The Amend Corner

America has a history of protests

Posted 6/23/20

Let’s face it: We Americans are a cantankerous bunch, so the demonstrations we are seeing now should be no surprise to anyone.

This nation was born demonstrating against the government. A …

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The Amend Corner

America has a history of protests


Let’s face it: We Americans are a cantankerous bunch, so the demonstrations we are seeing now should be no surprise to anyone.

This nation was born demonstrating against the government. A protest over taxation devolved into a street brawl, during which a British soldier, in fear for his life, opened fire, and by the time it was all over five American colonists had been killed in what came to be called the Boston Massacre.

Three years later, colonists boarded a ship docked in Boston Harbor and dumped over 300 chests full of tea into the water, turning the harbor into a giant teapot. Aside from over-caffeinating the local marine life, the main effect of this action was aggravating the British East India Company. This, in turn, ticked off the British government and led to the passage of some really severe measures to punish Massachusetts Colony, and as everyone knows, led to the ultimate protest against the government — an armed rebellion that led to independence.

It would take a book to cover all the demonstrations organized by one group of Americans or another since then. Demonstrations by various groups have protested low wages, dangerous working conditions, unjust laws, social problems, war atrocities and dozens of other issues over the years.

The current rash of demonstrations calls attention to the racism that the demonstrators believe exists in America, especially in the relationship between Black Americans and police forces. It stems from an incident in Minneapolis, when a Black man died due to the actions of four officers who arrested him. The man was taken to the ground by the officers, one of whom placed his knee on the man’s neck while handcuffing him. Once the man was cuffed, the officer continued to put pressure on his neck for several minutes while the man kept repeating that he couldn’t breath. The officer only removed his knee when the man was dead.

Now, I don’t like to criticize police officers. They have a tough job that sometimes puts them in dangerous situations. But in this case, I truly believe this one officer crossed a line. He did not have to keep his knee on the man, who was in no position to cause anyone harm after he was handcuffed. The only conclusion I can come to is that racism was involved, especially since I have followed Minneapolis news for some time and have read of other incidents that support my belief.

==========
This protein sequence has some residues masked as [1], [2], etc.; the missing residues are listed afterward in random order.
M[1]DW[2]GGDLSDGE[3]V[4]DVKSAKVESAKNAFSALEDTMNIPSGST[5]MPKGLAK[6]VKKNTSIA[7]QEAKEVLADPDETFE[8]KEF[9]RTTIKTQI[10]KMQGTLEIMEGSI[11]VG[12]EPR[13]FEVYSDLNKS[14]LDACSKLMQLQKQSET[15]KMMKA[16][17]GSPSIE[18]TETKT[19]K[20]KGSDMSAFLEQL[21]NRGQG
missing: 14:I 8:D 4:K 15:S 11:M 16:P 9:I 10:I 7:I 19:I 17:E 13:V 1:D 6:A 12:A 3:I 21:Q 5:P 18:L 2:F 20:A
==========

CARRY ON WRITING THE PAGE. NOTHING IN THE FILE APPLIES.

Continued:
The problem doesn’t stop with the Twin Cities, though.

A recent story from Virginia tells me that racism is a problem in other police departments, too. In this case, a Black pastor encountered a couple of white guys dumping an old refrigerator on his property. He approached them and told them they couldn’t dump the refrigerator there. They insisted that they were in the right and verbally attacked him. Then they brought three others to the scene and the five of them, all part of the same family, continued to abuse him both verbally and physically. At that point, the pastor went into his home and called 911. Then, fearing that the abuse would escalate, he exercised his Second Amendment rights and took his handgun with him when he went back outside. 

About that time, two officers arrived in a squad car. They got out of the car, approached the five white people and spoke to them for few minutes. Then they approached the Black man and, without a word, arrested him for displaying his firearm. They stuffed him in their car and left, while the five white people laughed and waved. 

Fortunately for the Black man, the officers’ supervisor thought something was fishy with the story the officers told, and in looking at what happened, he realized that, if he had been in the Black man’s shoes, he would have drawn his gun, too. He therefore threw out the arrest, disciplined the two arresting officers and issued warrants for the arrest of the five whites. They were arrested and charged, but even so, the incident can only be explained by racial bias.

With demonstrations such as those we are seeing now, people begin to call for law and order. When they do, politicians are usually happy to oblige. But law and order works both ways.  If it is applied to Black young people marching through a neighborhood or picketing an event, it must also apply to the police officers on watching over the demonstration and white men who try to intimidate the demonstrators by flashing their firearms.

The same is true of Second Amendment rights. If an angry white man has the right to bring his firearm to the demonstration, so does the Black man, and if trouble breaks out, those policing the event should not decide who started the trouble on the basis of race.

I hate to be cynical, but I don’t think that’s the way our society sees the issue. In the real world, the demonstrators will probably be blamed for any violence that arises. The excuse will be that they caused the trouble by demonstrating in the first place.

If you want to know why I think that way, go back and read the story about the Black pastor again.

The Amend Corner